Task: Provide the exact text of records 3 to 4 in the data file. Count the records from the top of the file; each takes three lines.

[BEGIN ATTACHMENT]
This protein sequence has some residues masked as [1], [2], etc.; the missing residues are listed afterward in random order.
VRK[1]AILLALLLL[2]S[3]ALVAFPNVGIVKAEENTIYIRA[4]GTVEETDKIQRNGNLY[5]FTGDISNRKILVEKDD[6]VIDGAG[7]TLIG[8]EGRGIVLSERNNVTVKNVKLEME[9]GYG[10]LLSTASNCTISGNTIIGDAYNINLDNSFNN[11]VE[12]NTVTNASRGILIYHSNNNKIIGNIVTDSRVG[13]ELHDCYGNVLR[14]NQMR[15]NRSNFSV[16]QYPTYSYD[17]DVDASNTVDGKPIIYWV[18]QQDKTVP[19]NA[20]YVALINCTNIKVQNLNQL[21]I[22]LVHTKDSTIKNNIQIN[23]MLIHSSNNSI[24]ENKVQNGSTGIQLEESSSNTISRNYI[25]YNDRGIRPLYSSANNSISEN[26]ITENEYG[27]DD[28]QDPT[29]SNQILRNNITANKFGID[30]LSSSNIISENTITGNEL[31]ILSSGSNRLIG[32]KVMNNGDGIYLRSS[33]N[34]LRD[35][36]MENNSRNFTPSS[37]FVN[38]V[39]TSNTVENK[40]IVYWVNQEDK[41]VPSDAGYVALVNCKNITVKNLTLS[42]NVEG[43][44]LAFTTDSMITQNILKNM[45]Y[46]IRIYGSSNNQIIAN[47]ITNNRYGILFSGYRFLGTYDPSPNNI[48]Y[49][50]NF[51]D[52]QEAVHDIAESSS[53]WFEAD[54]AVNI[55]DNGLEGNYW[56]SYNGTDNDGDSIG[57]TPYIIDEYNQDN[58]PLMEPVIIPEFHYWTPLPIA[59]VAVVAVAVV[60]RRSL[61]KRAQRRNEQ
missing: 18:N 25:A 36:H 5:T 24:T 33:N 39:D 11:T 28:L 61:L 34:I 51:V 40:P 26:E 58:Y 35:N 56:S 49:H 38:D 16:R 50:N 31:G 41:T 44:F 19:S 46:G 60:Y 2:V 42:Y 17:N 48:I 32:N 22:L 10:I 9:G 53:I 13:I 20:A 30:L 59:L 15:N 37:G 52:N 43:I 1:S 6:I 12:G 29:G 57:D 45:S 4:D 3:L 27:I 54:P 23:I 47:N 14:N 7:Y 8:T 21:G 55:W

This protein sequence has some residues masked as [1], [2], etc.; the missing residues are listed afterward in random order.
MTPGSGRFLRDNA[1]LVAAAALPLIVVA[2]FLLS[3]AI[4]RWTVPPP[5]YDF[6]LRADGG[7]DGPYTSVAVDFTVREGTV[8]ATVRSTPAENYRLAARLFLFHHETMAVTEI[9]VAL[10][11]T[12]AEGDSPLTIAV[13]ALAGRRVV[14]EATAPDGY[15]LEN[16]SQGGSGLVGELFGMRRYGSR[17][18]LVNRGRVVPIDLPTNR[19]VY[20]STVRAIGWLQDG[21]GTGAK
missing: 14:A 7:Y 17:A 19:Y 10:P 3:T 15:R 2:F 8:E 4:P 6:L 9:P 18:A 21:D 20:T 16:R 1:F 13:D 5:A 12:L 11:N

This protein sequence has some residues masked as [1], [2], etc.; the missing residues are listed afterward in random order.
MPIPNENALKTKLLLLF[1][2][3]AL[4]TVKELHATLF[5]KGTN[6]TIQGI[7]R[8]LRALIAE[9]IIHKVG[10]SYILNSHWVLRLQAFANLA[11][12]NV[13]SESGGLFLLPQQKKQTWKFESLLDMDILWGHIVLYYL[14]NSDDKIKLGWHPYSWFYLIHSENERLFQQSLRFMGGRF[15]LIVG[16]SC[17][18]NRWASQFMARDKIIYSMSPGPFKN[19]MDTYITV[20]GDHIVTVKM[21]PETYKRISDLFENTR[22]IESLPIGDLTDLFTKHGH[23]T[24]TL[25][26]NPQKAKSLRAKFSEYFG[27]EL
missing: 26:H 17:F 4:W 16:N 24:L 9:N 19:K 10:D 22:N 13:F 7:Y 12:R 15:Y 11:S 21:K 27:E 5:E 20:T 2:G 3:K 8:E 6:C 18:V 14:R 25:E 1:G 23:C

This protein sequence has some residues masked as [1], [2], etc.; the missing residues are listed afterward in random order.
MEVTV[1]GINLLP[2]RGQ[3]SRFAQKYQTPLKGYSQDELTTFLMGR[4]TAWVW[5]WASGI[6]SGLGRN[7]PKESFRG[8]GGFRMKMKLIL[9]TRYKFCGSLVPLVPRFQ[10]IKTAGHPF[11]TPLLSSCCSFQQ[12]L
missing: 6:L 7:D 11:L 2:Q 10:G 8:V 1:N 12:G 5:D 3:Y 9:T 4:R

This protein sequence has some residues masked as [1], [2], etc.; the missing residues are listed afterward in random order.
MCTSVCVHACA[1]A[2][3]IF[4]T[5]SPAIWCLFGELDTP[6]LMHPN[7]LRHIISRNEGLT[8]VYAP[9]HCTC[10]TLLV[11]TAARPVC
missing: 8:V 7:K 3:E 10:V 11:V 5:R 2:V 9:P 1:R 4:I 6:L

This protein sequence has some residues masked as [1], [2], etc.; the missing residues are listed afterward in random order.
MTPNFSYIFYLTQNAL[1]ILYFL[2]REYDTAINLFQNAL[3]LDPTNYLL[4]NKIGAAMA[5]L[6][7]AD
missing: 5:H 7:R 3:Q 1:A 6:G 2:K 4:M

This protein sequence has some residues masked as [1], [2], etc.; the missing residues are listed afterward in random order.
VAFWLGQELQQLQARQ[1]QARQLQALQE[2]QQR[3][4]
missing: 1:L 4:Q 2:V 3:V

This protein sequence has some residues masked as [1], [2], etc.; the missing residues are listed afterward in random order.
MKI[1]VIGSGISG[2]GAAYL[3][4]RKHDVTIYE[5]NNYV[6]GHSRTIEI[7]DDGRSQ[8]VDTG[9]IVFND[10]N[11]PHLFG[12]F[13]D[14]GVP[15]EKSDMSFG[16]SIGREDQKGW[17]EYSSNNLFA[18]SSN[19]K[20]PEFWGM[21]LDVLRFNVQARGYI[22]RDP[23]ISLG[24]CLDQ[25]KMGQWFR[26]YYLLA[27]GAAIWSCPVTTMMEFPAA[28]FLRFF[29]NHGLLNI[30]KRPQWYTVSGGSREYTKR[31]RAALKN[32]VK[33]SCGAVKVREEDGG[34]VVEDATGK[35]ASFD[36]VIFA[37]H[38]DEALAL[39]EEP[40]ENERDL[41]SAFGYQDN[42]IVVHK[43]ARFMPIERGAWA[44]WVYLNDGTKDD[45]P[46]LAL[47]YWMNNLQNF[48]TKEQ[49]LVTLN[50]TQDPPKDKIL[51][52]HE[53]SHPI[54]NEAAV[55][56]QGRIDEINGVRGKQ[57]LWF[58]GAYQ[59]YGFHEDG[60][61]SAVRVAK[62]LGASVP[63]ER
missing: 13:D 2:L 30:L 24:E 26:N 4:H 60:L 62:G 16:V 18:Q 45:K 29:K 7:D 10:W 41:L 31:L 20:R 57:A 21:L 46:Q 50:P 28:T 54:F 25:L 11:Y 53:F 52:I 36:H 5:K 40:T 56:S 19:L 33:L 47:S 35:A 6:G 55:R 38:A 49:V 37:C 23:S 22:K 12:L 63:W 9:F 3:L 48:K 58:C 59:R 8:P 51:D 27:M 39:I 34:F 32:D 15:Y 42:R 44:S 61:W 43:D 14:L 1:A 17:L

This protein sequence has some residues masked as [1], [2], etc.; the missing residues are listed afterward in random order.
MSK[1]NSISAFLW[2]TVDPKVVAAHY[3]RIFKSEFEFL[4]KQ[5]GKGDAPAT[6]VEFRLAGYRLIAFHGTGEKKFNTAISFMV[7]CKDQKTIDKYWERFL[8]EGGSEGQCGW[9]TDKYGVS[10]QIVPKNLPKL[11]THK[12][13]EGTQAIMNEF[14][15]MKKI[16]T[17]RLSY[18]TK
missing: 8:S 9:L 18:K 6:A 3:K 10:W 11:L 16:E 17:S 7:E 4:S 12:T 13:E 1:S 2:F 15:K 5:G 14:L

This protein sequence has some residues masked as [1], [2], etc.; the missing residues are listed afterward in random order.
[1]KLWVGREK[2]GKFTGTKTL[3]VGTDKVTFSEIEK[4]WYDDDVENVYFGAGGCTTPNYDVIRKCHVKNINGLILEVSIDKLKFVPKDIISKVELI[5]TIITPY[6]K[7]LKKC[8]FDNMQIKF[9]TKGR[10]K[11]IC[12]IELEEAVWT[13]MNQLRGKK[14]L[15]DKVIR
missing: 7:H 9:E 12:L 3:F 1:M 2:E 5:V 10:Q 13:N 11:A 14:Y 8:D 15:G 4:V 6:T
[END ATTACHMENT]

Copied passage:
This protein sequence has some residues masked as [1], [2], etc.; the missing residues are listed afterward in random order.
MPIPNENALKTKLLLLF[1][2][3]AL[4]TVKELHATLF[5]KGTN[6]TIQGI[7]R[8]LRALIAE[9]IIHKVG[10]SYILNSHWVLRLQAFANLA[11][12]NV[13]SESGGLFLLPQQKKQTWKFESLLDMDILWGHIVLYYL[14]NSDDKIKLGWHPYSWFYLIHSENERLFQQSLRFMGGRF[15]LIVG[16]SC[17][18]NRWASQFMARDKIIYSMSPGPFKN[19]MDTYITV[20]GDHIVTVKM[21]PETYKRISDLFENTR[22]IESLPIGDLTDLFTKHGH[23]T[24]TL[25][26]NPQKAKSLRAKFSEYFG[27]EL
missing: 26:H 17:F 4:W 16:N 24:L 9:N 19:K 10:D 22:N 13:F 7:Y 12:R 15:Y 11:S 21:K 27:E 5:E 20:T 2:G 3:K 8:E 6:C 18:V 14:R 25:E 1:G 23:C

This protein sequence has some residues masked as [1], [2], etc.; the missing residues are listed afterward in random order.
MEVTV[1]GINLLP[2]RGQ[3]SRFAQKYQTPLKGYSQDELTTFLMGR[4]TAWVW[5]WASGI[6]SGLGRN[7]PKESFRG[8]GGFRMKMKLIL[9]TRYKFCGSLVPLVPRFQ[10]IKTAGHPF[11]TPLLSSCCSFQQ[12]L
missing: 6:L 7:D 11:L 2:Q 10:G 8:V 1:N 12:G 5:D 3:Y 9:T 4:R